Intuitive Eating Counselor | Lisa Kutzing Nutrition

Chocolate beignets and mindful eating

I’ve written about mindful eating in a previous post, but the concept seems to be gaining some traction these days, as I’m finding more and more articles discussing this philosophy in recent months, so I thought I’d revisit the issue. I read this article titled Think as you eat to get more from less from the Detroit Free Press, where the mindful eating philosophy is explained in a way that makes it clear that it is a close cousin to Intuitive Eating.

One of the ideas discussed in the article that is also an important principle of intuitive eating is that eating should be pleasurable, and that once you notice that you are no longer deriving pleasure from the eating experience, you should stop.  As the article asks: “Ever notice that the 10th bite of cake never matches the taste of those first few?” You might not realize this subtle decline in pleasure if you’re distracted and not fully present while eating, and you may just keep on eating unconsciously. Practicing mindful and intuitive eating, however, allows you to stop eating a food you never thought you would be able to put down because you are able to acknowledge the point at which the experience of eating it is no longer satisfying to you.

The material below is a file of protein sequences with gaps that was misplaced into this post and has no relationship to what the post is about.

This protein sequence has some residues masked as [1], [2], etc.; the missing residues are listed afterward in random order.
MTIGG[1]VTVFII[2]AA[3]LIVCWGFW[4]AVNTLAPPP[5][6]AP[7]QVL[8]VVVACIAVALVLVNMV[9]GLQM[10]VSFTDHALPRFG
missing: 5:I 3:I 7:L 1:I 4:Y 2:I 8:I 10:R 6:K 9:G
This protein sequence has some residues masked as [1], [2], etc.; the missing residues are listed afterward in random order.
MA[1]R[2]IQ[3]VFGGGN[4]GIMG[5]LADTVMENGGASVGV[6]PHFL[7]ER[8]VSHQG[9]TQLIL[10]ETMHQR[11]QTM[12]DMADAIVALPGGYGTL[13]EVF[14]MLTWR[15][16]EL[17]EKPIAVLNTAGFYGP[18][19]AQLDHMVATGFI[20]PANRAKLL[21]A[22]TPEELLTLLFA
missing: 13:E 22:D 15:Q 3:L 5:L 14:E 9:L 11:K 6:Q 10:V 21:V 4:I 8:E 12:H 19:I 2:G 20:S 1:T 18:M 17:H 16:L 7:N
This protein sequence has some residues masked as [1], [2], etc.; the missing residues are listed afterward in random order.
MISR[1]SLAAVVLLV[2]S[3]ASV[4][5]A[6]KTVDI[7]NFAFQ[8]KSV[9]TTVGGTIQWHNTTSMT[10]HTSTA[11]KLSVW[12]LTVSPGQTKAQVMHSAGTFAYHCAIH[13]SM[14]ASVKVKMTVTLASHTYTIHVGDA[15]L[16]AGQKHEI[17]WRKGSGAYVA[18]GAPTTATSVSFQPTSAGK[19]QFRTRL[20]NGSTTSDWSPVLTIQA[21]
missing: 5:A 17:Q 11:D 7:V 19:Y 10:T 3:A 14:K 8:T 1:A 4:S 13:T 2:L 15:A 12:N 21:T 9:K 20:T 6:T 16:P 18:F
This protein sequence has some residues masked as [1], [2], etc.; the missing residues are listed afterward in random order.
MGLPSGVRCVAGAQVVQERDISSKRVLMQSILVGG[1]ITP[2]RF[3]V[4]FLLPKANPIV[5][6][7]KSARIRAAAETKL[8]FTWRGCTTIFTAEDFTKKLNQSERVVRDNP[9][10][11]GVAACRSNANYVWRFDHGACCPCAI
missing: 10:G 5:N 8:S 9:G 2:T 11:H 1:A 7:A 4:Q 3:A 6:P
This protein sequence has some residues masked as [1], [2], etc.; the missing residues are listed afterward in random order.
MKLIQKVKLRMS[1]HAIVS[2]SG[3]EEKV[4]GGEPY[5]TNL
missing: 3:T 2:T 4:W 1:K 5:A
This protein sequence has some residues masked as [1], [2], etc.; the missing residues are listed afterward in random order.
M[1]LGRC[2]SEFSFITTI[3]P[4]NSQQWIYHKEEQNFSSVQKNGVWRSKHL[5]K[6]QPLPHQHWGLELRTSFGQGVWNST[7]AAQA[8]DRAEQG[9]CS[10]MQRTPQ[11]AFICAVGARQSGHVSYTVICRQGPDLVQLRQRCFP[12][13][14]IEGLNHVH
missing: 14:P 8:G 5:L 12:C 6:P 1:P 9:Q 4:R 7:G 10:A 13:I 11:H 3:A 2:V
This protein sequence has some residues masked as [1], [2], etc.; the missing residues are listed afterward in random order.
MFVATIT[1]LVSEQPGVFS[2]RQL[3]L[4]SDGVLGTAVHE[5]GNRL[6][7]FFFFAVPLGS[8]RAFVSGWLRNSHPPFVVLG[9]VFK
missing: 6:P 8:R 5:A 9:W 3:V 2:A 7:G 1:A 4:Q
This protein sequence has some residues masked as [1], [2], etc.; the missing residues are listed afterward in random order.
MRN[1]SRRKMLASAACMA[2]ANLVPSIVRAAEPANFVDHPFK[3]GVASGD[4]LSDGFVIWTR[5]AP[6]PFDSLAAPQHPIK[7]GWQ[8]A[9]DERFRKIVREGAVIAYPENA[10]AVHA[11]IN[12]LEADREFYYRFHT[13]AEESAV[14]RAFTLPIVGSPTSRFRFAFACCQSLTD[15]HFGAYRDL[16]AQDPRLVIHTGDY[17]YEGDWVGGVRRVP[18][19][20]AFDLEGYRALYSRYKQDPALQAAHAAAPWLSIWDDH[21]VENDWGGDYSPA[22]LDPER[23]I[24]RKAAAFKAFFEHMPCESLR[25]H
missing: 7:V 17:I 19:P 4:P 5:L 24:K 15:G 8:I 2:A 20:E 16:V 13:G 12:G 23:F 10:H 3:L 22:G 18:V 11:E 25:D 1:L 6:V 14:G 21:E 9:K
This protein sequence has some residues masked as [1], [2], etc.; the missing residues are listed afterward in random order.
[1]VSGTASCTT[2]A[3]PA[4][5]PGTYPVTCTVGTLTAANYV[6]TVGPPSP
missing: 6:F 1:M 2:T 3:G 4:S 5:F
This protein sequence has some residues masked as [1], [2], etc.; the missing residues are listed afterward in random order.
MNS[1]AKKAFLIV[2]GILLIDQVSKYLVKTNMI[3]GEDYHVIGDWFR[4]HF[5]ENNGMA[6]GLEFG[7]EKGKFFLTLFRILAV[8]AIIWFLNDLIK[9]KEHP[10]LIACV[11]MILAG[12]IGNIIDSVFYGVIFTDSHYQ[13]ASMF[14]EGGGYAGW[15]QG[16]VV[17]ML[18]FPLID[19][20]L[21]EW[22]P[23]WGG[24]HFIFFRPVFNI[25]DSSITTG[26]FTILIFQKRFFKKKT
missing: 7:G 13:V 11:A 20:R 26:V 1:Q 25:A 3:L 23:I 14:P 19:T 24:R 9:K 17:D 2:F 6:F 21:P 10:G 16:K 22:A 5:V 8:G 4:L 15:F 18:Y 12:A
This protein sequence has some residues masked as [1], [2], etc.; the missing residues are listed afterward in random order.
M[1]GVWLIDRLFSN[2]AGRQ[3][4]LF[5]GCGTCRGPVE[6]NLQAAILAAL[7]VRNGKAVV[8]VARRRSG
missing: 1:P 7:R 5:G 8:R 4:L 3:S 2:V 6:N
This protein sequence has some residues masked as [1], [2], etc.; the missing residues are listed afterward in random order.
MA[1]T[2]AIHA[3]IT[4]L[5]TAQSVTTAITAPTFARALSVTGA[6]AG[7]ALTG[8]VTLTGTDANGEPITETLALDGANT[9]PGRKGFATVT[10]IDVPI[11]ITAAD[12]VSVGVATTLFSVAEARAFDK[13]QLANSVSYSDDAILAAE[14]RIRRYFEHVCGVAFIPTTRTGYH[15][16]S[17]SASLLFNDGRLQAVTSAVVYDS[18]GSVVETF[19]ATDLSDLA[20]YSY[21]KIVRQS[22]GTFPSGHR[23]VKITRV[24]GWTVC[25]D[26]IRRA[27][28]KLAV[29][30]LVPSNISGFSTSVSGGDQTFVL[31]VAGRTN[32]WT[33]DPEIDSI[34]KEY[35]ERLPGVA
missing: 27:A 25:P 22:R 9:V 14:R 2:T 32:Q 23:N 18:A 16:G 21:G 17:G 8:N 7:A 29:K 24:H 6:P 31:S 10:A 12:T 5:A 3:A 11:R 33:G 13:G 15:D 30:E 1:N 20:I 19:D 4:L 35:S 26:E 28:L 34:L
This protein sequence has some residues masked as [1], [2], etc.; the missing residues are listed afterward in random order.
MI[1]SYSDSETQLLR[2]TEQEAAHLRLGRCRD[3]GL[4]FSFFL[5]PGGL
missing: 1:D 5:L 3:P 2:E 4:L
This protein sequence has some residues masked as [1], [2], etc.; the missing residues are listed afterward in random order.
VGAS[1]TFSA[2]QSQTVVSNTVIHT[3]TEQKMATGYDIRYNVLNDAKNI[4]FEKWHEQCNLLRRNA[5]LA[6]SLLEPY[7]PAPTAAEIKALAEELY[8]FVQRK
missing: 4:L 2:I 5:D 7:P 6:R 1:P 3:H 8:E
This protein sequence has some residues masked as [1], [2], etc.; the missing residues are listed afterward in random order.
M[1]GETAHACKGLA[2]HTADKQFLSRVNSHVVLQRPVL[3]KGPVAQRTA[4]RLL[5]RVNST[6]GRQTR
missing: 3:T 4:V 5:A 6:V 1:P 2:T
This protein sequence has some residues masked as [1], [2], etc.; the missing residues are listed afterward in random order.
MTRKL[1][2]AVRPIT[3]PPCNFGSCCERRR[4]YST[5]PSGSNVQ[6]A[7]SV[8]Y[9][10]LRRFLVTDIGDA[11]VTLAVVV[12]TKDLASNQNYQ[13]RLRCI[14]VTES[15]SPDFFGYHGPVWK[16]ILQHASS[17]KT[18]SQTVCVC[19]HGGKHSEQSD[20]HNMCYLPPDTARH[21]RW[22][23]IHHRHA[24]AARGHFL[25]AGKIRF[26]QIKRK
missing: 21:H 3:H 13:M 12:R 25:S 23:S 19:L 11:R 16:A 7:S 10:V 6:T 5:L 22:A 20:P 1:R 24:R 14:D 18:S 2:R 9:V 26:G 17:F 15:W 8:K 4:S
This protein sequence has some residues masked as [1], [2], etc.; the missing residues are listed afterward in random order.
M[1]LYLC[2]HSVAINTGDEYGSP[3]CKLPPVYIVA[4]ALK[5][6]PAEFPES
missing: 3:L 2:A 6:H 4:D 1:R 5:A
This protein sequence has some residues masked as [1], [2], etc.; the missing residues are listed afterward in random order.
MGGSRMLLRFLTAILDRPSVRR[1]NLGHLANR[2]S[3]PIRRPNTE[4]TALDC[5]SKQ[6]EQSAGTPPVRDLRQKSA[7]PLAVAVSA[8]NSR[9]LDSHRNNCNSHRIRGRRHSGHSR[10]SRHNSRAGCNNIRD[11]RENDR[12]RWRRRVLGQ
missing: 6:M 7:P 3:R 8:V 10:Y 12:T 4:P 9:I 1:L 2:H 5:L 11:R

This reminds me of a mindful/intuitive eating experience I had recently that made me feel really good. My husband and I were eating at a restaurant in San Francisco called Brenda’s French Soul Food, and we ordered some chocolate beignets, which are basically fancy donuts filled with melted chocolate (I’m salivating just thinking about them!). They arrived warm and doughy, with a slightly crisp exterior.  I bit into one and I swear I saw God. Okay, maybe that’s exaggerating…but it was definitely a party in my mouth!  Seriously, I could hardly speak (and it wasn’t just because my mouth was full of chocolatey, doughy goodness!)!

The experience of eating the beignet continued like this until I was about halfway way through finishing it, and then I started to notice that it wasn’t doing it for me anymore. Yes, it was still good, but that initial wave of pleasure that I had felt upon my first few bites was no longer there, and it felt like I was just going through the motions to finish it. Because I was so present, or mindful, while eating the beignet, I decided to acknowledge this feeling and put it down. I sort of surprised myself when I did this, and it felt great! Because of this, rather than remembering how full and sick I felt from indulging in such a rich, heavy food, instead I remember how wonderful each and every bite tasted, and I have only positive memories of the experience. And I never got to the point of feeling sick or overstuffed, because I put it down before that could ever happen.

I can’t say I always eat mindfully, but I’ve been trying to do it more lately, because it really does feel great.  Can you think of a time when you’ve eaten mindfully? Do you think this is something you could do at least most of the time when you eat?

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